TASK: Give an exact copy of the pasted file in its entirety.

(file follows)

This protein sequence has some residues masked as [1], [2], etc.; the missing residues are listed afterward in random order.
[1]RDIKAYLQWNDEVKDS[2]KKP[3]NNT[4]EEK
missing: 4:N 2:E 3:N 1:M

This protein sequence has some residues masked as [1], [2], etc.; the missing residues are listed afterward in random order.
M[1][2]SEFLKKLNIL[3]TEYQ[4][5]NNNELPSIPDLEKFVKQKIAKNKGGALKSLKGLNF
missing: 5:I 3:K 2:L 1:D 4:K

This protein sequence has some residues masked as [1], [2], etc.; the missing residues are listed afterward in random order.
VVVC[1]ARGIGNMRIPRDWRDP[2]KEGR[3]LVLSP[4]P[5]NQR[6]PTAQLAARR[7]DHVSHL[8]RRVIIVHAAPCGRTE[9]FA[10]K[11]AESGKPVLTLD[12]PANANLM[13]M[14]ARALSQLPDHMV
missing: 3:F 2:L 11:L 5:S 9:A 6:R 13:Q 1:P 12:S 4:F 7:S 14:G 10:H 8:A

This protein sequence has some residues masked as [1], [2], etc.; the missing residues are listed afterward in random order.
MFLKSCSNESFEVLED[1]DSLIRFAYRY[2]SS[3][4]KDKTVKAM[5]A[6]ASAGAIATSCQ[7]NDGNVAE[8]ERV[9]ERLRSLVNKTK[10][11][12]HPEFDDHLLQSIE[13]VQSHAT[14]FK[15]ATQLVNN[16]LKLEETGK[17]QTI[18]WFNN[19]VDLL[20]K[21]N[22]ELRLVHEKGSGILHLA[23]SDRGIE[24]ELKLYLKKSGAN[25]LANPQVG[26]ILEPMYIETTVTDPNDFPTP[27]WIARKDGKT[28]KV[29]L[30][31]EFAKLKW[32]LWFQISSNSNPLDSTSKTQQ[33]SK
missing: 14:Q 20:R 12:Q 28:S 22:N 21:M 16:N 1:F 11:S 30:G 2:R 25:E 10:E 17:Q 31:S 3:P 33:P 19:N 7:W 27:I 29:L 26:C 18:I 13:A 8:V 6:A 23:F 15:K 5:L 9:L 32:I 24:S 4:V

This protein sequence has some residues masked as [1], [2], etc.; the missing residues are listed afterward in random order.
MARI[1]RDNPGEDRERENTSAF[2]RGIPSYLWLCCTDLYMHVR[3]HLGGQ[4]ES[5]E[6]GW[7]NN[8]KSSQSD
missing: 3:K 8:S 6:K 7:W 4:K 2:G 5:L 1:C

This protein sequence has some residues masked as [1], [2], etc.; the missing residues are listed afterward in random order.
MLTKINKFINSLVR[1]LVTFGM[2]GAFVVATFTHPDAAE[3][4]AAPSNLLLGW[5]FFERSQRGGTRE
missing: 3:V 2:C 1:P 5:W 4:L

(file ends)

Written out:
This protein sequence has some residues masked as [1], [2], etc.; the missing residues are listed afterward in random order.
[1]RDIKAYLQWNDEVKDS[2]KKP[3]NNT[4]EEK
missing: 4:N 2:E 3:N 1:M

This protein sequence has some residues masked as [1], [2], etc.; the missing residues are listed afterward in random order.
M[1][2]SEFLKKLNIL[3]TEYQ[4][5]NNNELPSIPDLEKFVKQKIAKNKGGALKSLKGLNF
missing: 5:I 3:K 2:L 1:D 4:K

This protein sequence has some residues masked as [1], [2], etc.; the missing residues are listed afterward in random order.
VVVC[1]ARGIGNMRIPRDWRDP[2]KEGR[3]LVLSP[4]P[5]NQR[6]PTAQLAARR[7]DHVSHL[8]RRVIIVHAAPCGRTE[9]FA[10]K[11]AESGKPVLTLD[12]PANANLM[13]M[14]ARALSQLPDHMV
missing: 3:F 2:L 11:L 5:S 9:A 6:R 13:Q 1:P 12:S 4:F 7:S 14:G 10:H 8:A

This protein sequence has some residues masked as [1], [2], etc.; the missing residues are listed afterward in random order.
MFLKSCSNESFEVLED[1]DSLIRFAYRY[2]SS[3][4]KDKTVKAM[5]A[6]ASAGAIATSCQ[7]NDGNVAE[8]ERV[9]ERLRSLVNKTK[10][11][12]HPEFDDHLLQSIE[13]VQSHAT[14]FK[15]ATQLVNN[16]LKLEETGK[17]QTI[18]WFNN[19]VDLL[20]K[21]N[22]ELRLVHEKGSGILHLA[23]SDRGIE[24]ELKLYLKKSGAN[25]LANPQVG[26]ILEPMYIETTVTDPNDFPTP[27]WIARKDGKT[28]KV[29]L[30][31]EFAKLKW[32]LWFQISSNSNPLDSTSKTQQ[33]SK
missing: 14:Q 20:R 12:Q 28:S 22:N 21:M 16:N 1:F 11:S 30:G 2:R 25:E 10:E 17:Q 31:S 3:P 33:P 19:N 7:W 27:I 29:L 26:C 18:I 13:A 8:V 6:A 23:F 15:K 5:L 9:L 32:I 24:S 4:V

This protein sequence has some residues masked as [1], [2], etc.; the missing residues are listed afterward in random order.
MARI[1]RDNPGEDRERENTSAF[2]RGIPSYLWLCCTDLYMHVR[3]HLGGQ[4]ES[5]E[6]GW[7]NN[8]KSSQSD
missing: 3:K 8:S 6:K 7:W 4:K 2:G 5:L 1:C

This protein sequence has some residues masked as [1], [2], etc.; the missing residues are listed afterward in random order.
MLTKINKFINSLVR[1]LVTFGM[2]GAFVVATFTHPDAAE[3][4]AAPSNLLLGW[5]FFERSQRGGTRE
missing: 3:V 2:C 1:P 5:W 4:L